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Best way to bond to old style through-wall junction boxes

This topic contains 14 replies, has 7 voices, and was last updated by  Miamicuse 2 months, 2 weeks ago.

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  • #683139

    Down here in South Florida many residential homes built in the 1960s through 1980s are metal boxes with EMT conduits. If I work on any of those half the time I run into through wall junction boxes. Those are typically 3.5″ deep double sided dual facing metal junction boxes placed on interior walls intended to have receptacles at the same spot in two areas.

    The entire box is the same depth as a 2X4, then metal mud rings were mounted on each side to account for the sheet rock or lath/plaster depth.

    It’s a pain to try and bond a grounding conductor to these metal boxes.

    There isn’t a good place for a clip because the metal mud rings are curved and restricted the opening close to the devices.

    There isn’t a place to tap a 10-32 hole for a ground screw because there isn’t a backing surface. It’s a hit and miss if you try to tap a hole on the side at an angle.

    I have seen some knock nut with a bonded ground screw but those are more trouble in an existing installation.

    The easiest way is to just use self grounding devices. However I prefer an explicit direct bond if possible.

    Anyone know of a good workaround?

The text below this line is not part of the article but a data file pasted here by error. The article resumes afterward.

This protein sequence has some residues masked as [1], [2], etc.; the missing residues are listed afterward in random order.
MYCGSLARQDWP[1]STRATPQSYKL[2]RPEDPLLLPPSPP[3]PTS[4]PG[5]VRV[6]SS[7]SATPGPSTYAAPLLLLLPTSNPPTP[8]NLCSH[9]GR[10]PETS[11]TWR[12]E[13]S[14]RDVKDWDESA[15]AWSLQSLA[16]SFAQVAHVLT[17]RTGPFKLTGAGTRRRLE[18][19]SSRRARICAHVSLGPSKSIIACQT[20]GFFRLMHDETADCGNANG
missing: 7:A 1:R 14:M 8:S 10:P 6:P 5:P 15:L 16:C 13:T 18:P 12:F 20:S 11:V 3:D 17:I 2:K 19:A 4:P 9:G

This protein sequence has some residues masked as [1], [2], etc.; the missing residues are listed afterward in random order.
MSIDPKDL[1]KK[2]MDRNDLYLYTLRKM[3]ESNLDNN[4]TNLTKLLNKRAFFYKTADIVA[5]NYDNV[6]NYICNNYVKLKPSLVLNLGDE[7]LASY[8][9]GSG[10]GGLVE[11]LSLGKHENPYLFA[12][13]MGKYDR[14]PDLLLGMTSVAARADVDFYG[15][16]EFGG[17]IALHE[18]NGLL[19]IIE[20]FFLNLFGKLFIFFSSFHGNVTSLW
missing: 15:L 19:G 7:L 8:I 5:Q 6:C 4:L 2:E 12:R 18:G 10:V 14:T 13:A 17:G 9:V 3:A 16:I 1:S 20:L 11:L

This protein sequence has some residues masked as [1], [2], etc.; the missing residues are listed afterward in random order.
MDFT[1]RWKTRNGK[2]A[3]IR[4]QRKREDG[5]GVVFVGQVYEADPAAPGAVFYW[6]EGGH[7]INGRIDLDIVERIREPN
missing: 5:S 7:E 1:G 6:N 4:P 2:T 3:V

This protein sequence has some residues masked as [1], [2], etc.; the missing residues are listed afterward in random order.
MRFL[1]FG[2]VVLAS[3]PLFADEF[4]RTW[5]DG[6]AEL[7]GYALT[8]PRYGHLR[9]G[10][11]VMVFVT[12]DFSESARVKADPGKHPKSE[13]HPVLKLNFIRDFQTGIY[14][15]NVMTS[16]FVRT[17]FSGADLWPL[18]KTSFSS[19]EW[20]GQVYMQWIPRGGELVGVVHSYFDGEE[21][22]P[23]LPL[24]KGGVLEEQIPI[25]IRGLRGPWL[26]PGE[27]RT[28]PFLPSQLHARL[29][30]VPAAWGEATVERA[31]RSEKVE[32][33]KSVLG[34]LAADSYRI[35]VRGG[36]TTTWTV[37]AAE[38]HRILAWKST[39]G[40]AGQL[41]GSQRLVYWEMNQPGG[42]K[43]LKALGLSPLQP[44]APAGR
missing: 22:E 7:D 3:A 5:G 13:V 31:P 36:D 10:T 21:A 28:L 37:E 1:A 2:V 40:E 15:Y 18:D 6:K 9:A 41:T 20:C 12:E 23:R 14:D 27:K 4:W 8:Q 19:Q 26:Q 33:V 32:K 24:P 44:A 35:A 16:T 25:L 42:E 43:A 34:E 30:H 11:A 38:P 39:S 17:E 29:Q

#683147

    jponto07
    Moderator
    Bloomington, IN

    Try using a right angle/ flexible drill attachment?

    Jon P.
    Timber Carpentry & Construction
    https://www.facebook.com/timbercarpentry/
    Instagram

    #683171

    There isn’t room for it.

    A single gang mud ring is barely wider than a decora decice, may be 1.5″.

    It’s an existing installation so there are existing conductors, wire nuts inside.

    I don’t know of any right angle drill attachment that would be low profile enough to fit the front part through 1.5″.

    #683175

    CB
    Pro

    I second jponto07’s suggestion. Pull the mudrings both sides, remove the switches/receptacles and fold wires out of the way.

    The specialized right angle drill I use for this type of work is a Makita DA3010F, which has the unique characteristic of the chuck itself being fully incorporated into the right angle head, instead most right angle drills where the chuck is an additional appurtenance to the right angle drive mechanism.

    I’ve had mine at least 15 years, so it is corded, not cordless. Makita now makes an 18v cordless model with the similar incorporated chuck/drive head. I bought my original corded one the very second it was introduced by Makita, immediately recognizing how this fully enveloped chuck affords another 1.5″ of clearance in close quarters.

    Previously, I used a Sioux drill, which has a close quarters chuck, but not as close as the Makita, and not as dexterious to use, due to the angled body of the Sioux drill design (that was later co-opted by Milwaukee USA (pre-TTI), and of late has been knocked off by Neiko)